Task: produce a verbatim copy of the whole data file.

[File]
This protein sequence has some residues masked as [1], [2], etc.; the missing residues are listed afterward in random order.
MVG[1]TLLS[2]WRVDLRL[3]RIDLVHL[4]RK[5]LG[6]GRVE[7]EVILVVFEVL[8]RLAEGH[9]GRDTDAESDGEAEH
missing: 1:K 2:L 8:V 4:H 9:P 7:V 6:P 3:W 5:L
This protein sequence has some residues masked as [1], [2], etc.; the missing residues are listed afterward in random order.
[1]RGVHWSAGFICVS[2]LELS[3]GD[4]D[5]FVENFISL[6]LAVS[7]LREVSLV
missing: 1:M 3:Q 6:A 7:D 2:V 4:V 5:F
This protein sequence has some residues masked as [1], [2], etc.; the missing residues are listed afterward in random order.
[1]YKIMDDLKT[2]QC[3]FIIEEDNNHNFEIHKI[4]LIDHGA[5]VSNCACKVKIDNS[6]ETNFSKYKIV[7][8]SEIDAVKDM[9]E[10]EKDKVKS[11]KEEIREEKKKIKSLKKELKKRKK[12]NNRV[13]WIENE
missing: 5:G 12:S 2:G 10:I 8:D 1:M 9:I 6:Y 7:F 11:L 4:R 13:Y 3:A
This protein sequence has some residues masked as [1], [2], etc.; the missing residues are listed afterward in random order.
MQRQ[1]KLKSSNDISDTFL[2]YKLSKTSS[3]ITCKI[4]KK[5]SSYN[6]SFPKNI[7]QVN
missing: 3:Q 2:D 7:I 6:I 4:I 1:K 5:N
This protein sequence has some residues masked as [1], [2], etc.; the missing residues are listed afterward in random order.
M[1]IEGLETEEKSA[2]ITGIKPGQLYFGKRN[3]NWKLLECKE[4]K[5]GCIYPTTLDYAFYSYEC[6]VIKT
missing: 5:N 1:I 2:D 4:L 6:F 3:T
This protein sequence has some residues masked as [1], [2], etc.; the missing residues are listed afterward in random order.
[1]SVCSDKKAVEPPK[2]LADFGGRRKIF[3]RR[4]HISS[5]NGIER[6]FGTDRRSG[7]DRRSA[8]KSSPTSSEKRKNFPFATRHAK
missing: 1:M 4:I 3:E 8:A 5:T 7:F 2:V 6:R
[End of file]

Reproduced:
This protein sequence has some residues masked as [1], [2], etc.; the missing residues are listed afterward in random order.
MVG[1]TLLS[2]WRVDLRL[3]RIDLVHL[4]RK[5]LG[6]GRVE[7]EVILVVFEVL[8]RLAEGH[9]GRDTDAESDGEAEH
missing: 1:K 2:L 8:V 4:H 9:P 7:V 6:P 3:W 5:L
This protein sequence has some residues masked as [1], [2], etc.; the missing residues are listed afterward in random order.
[1]RGVHWSAGFICVS[2]LELS[3]GD[4]D[5]FVENFISL[6]LAVS[7]LREVSLV
missing: 1:M 3:Q 6:A 7:D 2:V 4:V 5:F
This protein sequence has some residues masked as [1], [2], etc.; the missing residues are listed afterward in random order.
[1]YKIMDDLKT[2]QC[3]FIIEEDNNHNFEIHKI[4]LIDHGA[5]VSNCACKVKIDNS[6]ETNFSKYKIV[7][8]SEIDAVKDM[9]E[10]EKDKVKS[11]KEEIREEKKKIKSLKKELKKRKK[12]NNRV[13]WIENE
missing: 5:G 12:S 2:G 10:I 8:D 1:M 9:I 6:Y 7:F 11:L 4:R 13:Y 3:A
This protein sequence has some residues masked as [1], [2], etc.; the missing residues are listed afterward in random order.
MQRQ[1]KLKSSNDISDTFL[2]YKLSKTSS[3]ITCKI[4]KK[5]SSYN[6]SFPKNI[7]QVN
missing: 3:Q 2:D 7:I 6:I 4:I 1:K 5:N
This protein sequence has some residues masked as [1], [2], etc.; the missing residues are listed afterward in random order.
M[1]IEGLETEEKSA[2]ITGIKPGQLYFGKRN[3]NWKLLECKE[4]K[5]GCIYPTTLDYAFYSYEC[6]VIKT
missing: 5:N 1:I 2:D 4:L 6:F 3:T
This protein sequence has some residues masked as [1], [2], etc.; the missing residues are listed afterward in random order.
[1]SVCSDKKAVEPPK[2]LADFGGRRKIF[3]RR[4]HISS[5]NGIER[6]FGTDRRSG[7]DRRSA[8]KSSPTSSEKRKNFPFATRHAK
missing: 1:M 4:I 3:E 8:A 5:T 7:F 2:V 6:R